Foreign Office Memorandum : May 9, 1939
Previous Document Nazi-Soviet Relations Page Next Document


The Counselor of the Russian Embassy, Astakhov, called on me this afternoon in order to introduce to me the Tass representative, Filipov, who had just arrived. He began with the statement that he was happy that Herr Filipov could start his work under new conditions which were completely different from the past. The recently practiced reserve of the German press toward Soviet Russia had already attracted the attention of the foreign press. I for my part remarked that at the present time one could not talk about a corresponding Russian reserve toward Germany and pointed out the latest broadcasts of the Moscow Radio. To this Herr Astakhov remarked that Moscow apparently still was rather suspicious because, of course, they did not yet know how this reserve was to be interpreted, which was, after all, possibly only a short-lived tactical maneuver. At any rate, the Soviet Russians would be only too happy if such fears were unjustified.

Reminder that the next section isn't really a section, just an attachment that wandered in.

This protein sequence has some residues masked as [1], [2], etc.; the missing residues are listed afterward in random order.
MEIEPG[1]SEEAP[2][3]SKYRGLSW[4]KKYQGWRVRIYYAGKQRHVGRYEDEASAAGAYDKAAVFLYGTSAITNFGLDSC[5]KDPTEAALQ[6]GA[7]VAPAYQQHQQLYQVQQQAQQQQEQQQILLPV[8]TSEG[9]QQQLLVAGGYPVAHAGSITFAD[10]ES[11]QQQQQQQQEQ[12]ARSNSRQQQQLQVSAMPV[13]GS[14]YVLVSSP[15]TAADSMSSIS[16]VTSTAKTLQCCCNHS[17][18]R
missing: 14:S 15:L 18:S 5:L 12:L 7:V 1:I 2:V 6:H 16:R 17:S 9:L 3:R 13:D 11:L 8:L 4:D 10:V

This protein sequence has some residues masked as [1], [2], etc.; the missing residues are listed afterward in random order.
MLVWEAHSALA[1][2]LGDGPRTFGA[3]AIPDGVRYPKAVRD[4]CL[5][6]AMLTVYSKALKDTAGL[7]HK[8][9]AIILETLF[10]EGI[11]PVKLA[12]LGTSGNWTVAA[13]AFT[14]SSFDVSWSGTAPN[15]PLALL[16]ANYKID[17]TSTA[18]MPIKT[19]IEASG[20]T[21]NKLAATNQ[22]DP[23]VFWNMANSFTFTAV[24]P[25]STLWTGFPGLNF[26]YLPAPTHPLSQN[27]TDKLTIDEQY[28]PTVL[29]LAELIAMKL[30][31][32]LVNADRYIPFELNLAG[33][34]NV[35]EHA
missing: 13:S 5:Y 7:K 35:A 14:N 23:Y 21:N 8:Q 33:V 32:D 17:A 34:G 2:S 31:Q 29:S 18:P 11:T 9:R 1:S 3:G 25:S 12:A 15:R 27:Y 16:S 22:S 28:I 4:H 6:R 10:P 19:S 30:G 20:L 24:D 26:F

Asked about the significance of the change in the direction of foreign affairs in Moscow, Herr Astakhov declared that previously it had, after all, not been a question of a personal policy of Litvinov, but of compliance with general principles. Therefore, for the time being one could not speak of a reorientation of policy, particularly since Soviet Russian policy depended on that of the others and not least on that of Germany.

BERLIN, May 9, 1939.

Previous Document Nazi-Soviet Relations Page Next Document
127 Wall Street, New Haven, CT 06511.